My 45-euro tour culminated in a tasting of the most recent vintage. Consumer psychology robs moments like these of the illusion of objectivity. How can anyone discount the fact that the average retail price of a bottle of Mouton-Rothschild is $700? I knew I would be swayed by that price, by the palatial surroundings, by the lovely white-blazered guide who waxed on about the wine’s “creamy tannins” and “slightly saline attack.” And swayed I was.
After Mouton, I visited the Thorissons, who had kindly invited me to lunch. Since arriving in Médoc, the family has left its rented farmhouse by the coast and bought a rambling old stone house in the deserted village of St.-Yzans, not too far from St.-Estèphe. The house, once an important provincial hotel, sits in the heart of the dusty town center.
When I arrived, Mrs. Thorisson, eight months pregnant, was dressed in a chic little black dress and tan leather apron. She was decapitating freshly butchered quails with the same nonchalance that one might bring to peeling carrots. Over Champagne, her husband gave me a history lesson on the house, explaining how it once belonged to the town’s mayor, whose mistress presided over the kitchen, while her cuckolded husband, the town’s baker, supplied bread for the restaurant. “It was a very French arrangement,” Mrs. Thorisson said.
Like the best French cooking, Mrs. Thorisson’s recipes manage to be rich and light at the same time. For lunch, she made a cheese soufflé and a tangy mille-feuille of quail and savoy cabbage layered between crisp discs of phyllo dough.
The couple’s latest book, “French Country Cooking,” is filled with meals like these, but it’s really about their attempt at recapturing the faded glory of St.-Yzans and this house. In 2015, the family hosted a pop-up restaurant here (the children were deputized as servers, Mr. Thorisson played sommelier). This year, they’re planning a farmers’ market and cooking workshops. Slowly, the family is putting down roots in a place that, like many towns in rural France, has an uncertain future.
For dinner, I asked Mrs. Thorisson to recommend someplace unstuffy, unsubtle and inexpensive. She suggested the Lion d’Or restaurant, a little auberge in the nearby town of Arcins with yellow wood shutters on the windows and an Art Nouveau-style glass awning.
I arrived early, which is always a mistake in France. The sober room — checkered floor, white tablecloths — was empty save for a table of three dweeby Swiss guys trying to eat pencil-thin foie gras canapés with a fork and knife. “It would give me pleasure if you used your fingers,” the proprietor said, saving them further embarrassment.
I ordered an aperitif to run out the clock, let the restaurant fill up a bit. Before long, the winemakers started to stream in. They carried their own bottles or took some out from the brushed-wood cases that lined the restaurant’s walls. Each estate has its own private locker here, from the fanciest premier cru chateau like Lafite to the affordable cru bourgeois vineyards that surround the restaurant. No one, including visiting tourists, pays a corkage fee.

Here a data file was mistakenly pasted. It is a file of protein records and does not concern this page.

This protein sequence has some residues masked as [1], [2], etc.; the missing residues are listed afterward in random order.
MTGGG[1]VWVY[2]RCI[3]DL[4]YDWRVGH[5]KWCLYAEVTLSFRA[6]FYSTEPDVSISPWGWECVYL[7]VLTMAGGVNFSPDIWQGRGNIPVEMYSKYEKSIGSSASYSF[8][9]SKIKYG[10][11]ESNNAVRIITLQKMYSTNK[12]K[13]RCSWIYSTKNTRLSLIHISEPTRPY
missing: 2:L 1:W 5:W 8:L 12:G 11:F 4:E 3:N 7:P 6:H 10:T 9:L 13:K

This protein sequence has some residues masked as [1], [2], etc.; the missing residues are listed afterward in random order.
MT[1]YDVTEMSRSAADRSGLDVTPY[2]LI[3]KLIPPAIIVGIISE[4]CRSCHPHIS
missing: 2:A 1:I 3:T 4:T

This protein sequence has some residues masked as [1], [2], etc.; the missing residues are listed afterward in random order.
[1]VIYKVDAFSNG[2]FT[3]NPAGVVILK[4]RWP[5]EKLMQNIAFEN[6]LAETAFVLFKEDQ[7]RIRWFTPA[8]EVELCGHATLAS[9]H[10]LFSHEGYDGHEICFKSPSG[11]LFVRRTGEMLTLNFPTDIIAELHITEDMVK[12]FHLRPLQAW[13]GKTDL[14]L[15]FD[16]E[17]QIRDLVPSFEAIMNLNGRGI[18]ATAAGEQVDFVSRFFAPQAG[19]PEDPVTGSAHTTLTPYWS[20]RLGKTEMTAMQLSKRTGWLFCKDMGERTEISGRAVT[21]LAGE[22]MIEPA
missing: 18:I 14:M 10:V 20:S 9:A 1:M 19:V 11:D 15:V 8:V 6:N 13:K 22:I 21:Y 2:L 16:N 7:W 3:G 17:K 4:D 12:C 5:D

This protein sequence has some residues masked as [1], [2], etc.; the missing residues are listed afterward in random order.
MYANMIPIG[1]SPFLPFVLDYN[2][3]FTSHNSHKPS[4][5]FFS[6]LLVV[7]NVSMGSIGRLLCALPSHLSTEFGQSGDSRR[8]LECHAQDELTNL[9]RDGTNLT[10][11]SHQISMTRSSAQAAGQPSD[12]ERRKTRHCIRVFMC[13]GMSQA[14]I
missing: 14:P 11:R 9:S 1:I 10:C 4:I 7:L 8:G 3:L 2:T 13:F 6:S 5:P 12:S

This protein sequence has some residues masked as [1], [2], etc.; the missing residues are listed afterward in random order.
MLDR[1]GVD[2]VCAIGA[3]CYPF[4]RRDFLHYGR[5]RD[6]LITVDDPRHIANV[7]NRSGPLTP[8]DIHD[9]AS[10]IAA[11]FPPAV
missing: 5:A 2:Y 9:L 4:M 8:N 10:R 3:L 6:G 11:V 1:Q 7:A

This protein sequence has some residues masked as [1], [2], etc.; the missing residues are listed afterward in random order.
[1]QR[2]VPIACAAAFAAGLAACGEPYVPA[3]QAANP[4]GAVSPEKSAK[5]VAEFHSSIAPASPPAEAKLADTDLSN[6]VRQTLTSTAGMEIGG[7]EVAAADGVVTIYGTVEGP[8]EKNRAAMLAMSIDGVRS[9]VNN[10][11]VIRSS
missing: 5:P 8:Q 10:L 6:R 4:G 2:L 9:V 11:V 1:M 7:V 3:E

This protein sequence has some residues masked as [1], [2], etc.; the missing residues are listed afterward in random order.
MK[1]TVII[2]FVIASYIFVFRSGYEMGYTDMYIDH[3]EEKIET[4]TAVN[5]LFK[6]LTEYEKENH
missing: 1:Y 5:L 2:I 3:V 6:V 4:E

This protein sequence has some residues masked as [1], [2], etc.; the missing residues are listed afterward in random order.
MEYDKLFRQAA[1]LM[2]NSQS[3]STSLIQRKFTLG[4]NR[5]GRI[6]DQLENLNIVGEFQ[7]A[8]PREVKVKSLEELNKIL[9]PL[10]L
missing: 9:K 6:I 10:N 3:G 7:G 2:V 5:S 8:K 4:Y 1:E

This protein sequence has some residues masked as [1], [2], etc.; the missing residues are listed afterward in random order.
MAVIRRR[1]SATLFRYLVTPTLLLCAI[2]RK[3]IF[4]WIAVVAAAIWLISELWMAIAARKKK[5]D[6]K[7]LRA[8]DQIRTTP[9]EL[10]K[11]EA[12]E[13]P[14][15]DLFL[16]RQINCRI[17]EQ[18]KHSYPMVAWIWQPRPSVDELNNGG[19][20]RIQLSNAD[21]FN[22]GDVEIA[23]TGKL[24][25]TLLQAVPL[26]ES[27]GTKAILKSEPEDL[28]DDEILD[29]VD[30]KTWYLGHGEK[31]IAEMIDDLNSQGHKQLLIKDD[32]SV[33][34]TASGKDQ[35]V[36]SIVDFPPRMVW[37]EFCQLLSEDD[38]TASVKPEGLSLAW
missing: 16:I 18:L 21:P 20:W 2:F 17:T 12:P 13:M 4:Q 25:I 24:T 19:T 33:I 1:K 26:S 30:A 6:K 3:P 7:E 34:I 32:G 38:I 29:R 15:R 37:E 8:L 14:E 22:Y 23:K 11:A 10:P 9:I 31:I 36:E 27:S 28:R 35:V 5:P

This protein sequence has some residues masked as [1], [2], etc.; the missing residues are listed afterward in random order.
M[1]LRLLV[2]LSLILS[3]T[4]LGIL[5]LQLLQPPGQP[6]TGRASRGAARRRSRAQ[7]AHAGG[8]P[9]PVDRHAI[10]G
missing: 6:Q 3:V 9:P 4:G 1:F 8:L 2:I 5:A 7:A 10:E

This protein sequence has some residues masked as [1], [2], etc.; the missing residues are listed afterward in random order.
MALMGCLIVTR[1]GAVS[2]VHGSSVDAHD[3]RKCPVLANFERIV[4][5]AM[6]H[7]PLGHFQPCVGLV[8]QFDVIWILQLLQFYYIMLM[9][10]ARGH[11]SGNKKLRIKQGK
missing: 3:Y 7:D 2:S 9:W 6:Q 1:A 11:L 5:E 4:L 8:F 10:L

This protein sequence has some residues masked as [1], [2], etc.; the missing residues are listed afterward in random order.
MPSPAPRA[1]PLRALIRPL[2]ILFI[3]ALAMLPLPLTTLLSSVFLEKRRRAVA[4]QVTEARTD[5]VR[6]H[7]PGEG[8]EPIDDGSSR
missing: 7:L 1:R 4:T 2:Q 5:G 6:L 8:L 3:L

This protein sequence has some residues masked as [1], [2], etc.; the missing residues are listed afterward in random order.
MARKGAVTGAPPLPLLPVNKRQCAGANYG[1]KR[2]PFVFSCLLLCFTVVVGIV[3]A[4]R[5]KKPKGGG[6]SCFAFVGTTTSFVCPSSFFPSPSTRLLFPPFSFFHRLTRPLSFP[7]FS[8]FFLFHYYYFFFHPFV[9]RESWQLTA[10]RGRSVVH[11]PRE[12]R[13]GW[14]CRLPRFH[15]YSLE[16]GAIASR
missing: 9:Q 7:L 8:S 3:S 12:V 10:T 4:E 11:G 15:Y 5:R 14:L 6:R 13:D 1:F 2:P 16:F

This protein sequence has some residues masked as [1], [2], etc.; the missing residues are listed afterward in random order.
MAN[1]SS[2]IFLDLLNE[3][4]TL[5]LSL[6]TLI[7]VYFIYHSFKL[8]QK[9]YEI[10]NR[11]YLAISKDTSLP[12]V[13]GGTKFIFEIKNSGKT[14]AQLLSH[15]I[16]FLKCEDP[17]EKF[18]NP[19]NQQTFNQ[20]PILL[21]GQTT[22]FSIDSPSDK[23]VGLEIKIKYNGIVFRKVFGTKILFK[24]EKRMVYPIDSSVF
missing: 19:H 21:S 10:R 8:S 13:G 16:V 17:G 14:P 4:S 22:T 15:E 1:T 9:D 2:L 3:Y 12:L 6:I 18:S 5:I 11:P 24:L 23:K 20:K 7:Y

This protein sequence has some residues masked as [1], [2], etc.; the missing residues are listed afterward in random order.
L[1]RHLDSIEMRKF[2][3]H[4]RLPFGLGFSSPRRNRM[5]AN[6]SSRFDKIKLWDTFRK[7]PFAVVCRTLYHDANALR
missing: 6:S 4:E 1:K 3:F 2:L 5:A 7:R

I started with the grenier médocain, a gnarly looking local cut of charcuterie made of a pig’s stomach that is stuffed (with intestines, organ meat and ham), garlicked, spiced, boiled in broth and served cold. It’s the kind of thing you congratulate yourself for loving. Next came a blanquette de veau, the monochrome veal stew cherished by French schoolchildren — textbook buttery deliciousness. I never expected to find such a time capsule of simple, frugal French country cooking within shouting distance from some of the world’s most elite wine estates.
On my last day, I drove the winding roads through the Landes du Médoc — the largest maritime pine forest in Europe — until it emptied out onto the Atlantic coast. I followed a road up to the northern tip of the Médoc, Soulac-sur-Mer, a seaswept town encircled by belle epoque villas where I bought croissants at a local bakery and then staked out the central market in a state of wolfish desire, munching on accras de morue (fritters of salt cod) and lamenting all the beautiful things I could not eat because I do not travel with a kitchen.
At the market, I learned that oyster farming had recently been reintroduced to the Médoc, and that the best place to taste the local variety was in St.-Vivien du Médoc, at Le Kayak Café, a little shack perched beside a creek that’s fed by the Gironde. This might be the only establishment in France that bundles a serving of shellfish and a kayak rental into a 22-euro package. I opted for a dozen oysters and no kayak, and took a seat on the patio overlooking the beds where the oysters are raised.
The tide was low, the sailboats muddy in the stream. The oysters tasted sensuous, clean, a bit sweet. I washed them down with a little 2-euro glass of white pail wine. In doing so, I realized how far I had traveled from the corseted luxury of grand cru country, and how happy I was to have made the trip.